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February 12, 2009 3:26 PM

Have a Client into "Swap Agreements" and "Commodity Forward Agreements?" Read On

Posted by Zach Lowe


We've been hearing a lot about what parties might have to return money to debtors who file for bankruptcy. Until Wednesday, though, we hadn't seen a case like the one addressed by the U.S. Court of Appeals for the Fourth Circuit in a case of first impression ruling that commodities lawyers are hailing as crucial to their clients' funds.

Here's what happened: A North Carolina gas company, National Gas Distributors, went bankrupt in 2006. National Gas sold natural gas to a number of major customers, including the Smithfield Packing Company and Stadler's Country Hams, Inc.

Those customers didn't pay the market price every time they purchased gas from National Gas; rather, they agreed on prices months in advance, giving both sides a chance to hedge their bets on what might happen to the market price of gas. When gas prices shot up earlier this decade, those customers were getting a great deal: all told they saved a combined total of about $4 million, court papers show.

When National Gas went bankrupt, its trustee asked for that $4 million back. Bankruptcy rules allow for debtors to recover money they lost in some money-losing deals, even if there was no fraud involved, lawyers say. There are, however, exceptions for certain contracts linked to commodities and futures markets; after all, forcing counterparties in those deals to return profits would cause chaos in the market.

The trustee, however, claimed the National Gas contracts didn't qualify for those exceptions, since the deals were not tied to the markets in ways Congress had intended when it first drafted the exemptions and later expanded them in 2005 and 2006.

First of all, the deals didn't involve day-to-day trading on the price of gas, but were instead akin to long-term bets. Second, they involved the actual physical delivery of gas to someone who planned to use it--hardly the stuff of a complex derivative swap.

Last year, a bankruptcy judge in the U.S. District Court in North Carolina, Judge A. Thomas Small, ruled in favor of the trustee and ordered the National Gas customers to pay up.

Those businesses were aghast and appealed to the Fourth Circuit. Several heavyweights, including BP and the International Swaps and Derivatives Association, hired Am Law firms to write a series of amicus briefs telling the Fourth Circuit why the judge had gotten it wrong. (Kelley Drye and Allen & Overy led the way for the amici.)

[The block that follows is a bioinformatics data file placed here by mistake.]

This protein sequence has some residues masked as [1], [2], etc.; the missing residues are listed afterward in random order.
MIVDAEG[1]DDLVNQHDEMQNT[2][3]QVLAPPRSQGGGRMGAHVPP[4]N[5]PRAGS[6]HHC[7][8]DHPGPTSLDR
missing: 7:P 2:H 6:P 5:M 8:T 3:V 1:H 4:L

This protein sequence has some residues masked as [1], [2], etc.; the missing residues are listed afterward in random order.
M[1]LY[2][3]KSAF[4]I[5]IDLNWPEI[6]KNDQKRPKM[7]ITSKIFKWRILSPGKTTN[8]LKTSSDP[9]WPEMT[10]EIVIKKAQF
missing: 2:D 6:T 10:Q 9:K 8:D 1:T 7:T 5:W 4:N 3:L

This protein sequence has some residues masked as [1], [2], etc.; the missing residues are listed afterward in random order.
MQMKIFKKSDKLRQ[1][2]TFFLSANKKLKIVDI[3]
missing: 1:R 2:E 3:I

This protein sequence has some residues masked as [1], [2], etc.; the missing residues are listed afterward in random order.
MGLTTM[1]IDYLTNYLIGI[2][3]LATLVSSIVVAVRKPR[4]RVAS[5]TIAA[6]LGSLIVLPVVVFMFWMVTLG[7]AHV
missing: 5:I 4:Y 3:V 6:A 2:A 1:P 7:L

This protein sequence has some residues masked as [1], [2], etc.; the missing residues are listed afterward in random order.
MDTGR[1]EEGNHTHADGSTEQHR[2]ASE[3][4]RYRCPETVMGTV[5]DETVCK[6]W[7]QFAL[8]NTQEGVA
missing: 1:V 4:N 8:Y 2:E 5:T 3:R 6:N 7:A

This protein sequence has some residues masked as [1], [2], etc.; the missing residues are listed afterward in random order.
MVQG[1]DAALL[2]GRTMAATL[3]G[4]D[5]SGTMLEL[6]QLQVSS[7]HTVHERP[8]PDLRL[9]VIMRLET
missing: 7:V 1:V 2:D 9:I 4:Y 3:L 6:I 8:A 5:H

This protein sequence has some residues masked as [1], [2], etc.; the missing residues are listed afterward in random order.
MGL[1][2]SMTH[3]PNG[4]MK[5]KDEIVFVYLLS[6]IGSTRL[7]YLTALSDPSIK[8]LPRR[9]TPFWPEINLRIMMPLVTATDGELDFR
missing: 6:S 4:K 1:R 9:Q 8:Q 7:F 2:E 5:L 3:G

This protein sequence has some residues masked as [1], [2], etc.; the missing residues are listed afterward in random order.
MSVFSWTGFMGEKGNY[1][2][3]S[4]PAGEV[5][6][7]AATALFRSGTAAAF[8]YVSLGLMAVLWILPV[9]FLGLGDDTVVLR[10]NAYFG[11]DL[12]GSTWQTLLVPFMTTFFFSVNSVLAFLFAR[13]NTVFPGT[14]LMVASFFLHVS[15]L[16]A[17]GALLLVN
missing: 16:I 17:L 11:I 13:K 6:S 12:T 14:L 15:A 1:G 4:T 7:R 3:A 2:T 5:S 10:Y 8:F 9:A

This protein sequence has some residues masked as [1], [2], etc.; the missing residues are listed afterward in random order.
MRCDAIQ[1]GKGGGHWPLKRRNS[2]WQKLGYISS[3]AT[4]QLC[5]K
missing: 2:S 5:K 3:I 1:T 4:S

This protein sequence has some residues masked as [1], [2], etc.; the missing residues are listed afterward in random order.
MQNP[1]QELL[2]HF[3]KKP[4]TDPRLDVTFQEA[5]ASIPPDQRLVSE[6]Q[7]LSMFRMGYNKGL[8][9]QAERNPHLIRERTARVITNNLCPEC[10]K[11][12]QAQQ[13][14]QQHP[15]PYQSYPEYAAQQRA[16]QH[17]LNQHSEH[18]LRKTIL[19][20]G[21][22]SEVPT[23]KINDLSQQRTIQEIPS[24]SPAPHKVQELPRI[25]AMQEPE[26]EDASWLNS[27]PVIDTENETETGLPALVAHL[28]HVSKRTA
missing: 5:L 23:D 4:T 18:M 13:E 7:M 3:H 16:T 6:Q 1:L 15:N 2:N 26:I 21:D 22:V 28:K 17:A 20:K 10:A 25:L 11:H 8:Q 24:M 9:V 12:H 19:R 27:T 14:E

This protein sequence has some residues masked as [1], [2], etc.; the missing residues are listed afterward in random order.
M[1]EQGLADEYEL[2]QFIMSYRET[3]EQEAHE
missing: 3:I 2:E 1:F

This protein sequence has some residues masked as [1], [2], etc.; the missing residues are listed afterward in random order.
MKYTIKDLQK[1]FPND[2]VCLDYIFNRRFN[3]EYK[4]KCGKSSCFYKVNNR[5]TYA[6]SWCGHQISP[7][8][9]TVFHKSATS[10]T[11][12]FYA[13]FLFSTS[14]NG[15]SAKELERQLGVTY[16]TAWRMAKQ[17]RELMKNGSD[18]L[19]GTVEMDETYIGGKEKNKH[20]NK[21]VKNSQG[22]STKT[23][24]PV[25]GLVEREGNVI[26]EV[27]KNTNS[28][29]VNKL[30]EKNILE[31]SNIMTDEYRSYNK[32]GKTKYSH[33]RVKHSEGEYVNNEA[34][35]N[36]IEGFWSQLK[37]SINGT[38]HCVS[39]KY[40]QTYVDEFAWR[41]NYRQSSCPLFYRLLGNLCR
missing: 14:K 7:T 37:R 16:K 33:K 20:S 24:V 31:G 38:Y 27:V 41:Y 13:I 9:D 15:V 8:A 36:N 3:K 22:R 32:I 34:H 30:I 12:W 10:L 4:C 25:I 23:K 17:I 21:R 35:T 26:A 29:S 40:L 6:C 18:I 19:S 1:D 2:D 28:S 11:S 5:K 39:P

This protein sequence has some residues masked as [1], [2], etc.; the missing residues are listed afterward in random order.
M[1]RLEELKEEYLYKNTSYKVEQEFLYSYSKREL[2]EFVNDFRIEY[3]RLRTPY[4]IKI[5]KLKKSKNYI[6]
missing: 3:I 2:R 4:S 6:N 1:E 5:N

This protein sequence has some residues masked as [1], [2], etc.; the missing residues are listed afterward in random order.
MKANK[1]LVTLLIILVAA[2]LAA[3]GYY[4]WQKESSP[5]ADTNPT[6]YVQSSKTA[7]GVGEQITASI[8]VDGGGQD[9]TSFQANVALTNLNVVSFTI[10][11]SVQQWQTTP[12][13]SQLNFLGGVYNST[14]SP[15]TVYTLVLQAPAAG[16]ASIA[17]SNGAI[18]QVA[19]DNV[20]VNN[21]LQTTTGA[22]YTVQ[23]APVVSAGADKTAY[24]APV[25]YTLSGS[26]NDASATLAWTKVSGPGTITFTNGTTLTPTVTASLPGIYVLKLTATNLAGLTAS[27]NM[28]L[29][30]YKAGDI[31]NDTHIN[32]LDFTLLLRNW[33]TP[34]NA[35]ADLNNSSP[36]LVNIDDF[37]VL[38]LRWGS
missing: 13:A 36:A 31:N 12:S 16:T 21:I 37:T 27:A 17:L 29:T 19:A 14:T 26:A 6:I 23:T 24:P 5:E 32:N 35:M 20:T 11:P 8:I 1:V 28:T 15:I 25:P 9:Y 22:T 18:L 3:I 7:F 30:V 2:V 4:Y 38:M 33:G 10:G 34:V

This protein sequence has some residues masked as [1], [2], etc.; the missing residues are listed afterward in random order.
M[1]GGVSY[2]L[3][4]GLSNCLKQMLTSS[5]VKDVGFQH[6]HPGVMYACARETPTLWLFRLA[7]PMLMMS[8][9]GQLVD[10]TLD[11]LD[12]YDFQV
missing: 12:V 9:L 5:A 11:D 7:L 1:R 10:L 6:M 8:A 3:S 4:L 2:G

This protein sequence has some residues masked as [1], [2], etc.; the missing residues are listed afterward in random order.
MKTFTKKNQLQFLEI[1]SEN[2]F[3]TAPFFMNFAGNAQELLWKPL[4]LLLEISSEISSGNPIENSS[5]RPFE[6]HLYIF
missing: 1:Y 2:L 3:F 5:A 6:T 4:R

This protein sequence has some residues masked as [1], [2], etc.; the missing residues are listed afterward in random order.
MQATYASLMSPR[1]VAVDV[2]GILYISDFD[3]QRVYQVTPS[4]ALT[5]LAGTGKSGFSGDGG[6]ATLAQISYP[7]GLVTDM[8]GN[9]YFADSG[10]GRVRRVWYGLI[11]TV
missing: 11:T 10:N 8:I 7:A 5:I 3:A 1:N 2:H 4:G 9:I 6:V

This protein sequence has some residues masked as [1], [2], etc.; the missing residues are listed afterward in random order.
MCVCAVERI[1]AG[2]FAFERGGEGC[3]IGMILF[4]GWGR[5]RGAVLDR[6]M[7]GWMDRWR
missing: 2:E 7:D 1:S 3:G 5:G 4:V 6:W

On Wednesday, the Fourth Circuit ruled in favor of the aggrieved National Gas customers--kind of. A three-judge panel unanimously disagreed with Small's original decision and remanded it back to him for further reflection. This, of course, raises the question of whether Small will now disavow his own ruling.

"That's the question we've been talking about all morning," says Craig Wolfe, the Kelley Drye partner who drafted an amicus for BP. "We don't know how this judge can rule (the same way) in good faith now based on what the Fourth Circuit said."

Wolfe and Josh Cohn, the Allen & Overy partner who led that firm's team on the case, say the ruling is of crucial importance to parties in commodities deals. Should Small, in essence, reverse himself, it would ensure that the number of agreements exempt from clawback rules would be broad enough to include agreements that are more loosely tied to markets. 

"The ramifications are in the hundreds of millions of dollars," Wolfe says, "or much higher."

Adds Cohn: "It's a very reassuring precedent."

E. Duncan Getchell of McGuireWoods argued the case for the aggrieved businesses. John Northen, of the North Carolina boutique Northen Blue, argued on behalf of the trustee.

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I'd say the precedent is very reassuring. The trial judge completely lost track of the theoretical justification for the very existence of futures markets: to allow producers and consumers in the underlying physical market to achieve future price predictability in the commodity. Without this tie to the physical market, the derivative contract has no social utility or benefit and is really not much more than legalized internet gambling. The irony here is that the trial court would read the bankruptcy act to protect pure speculators in the derivative market and to destroy participants in the physical; i.e., real, market who are using the derivative market for its actual purpose.

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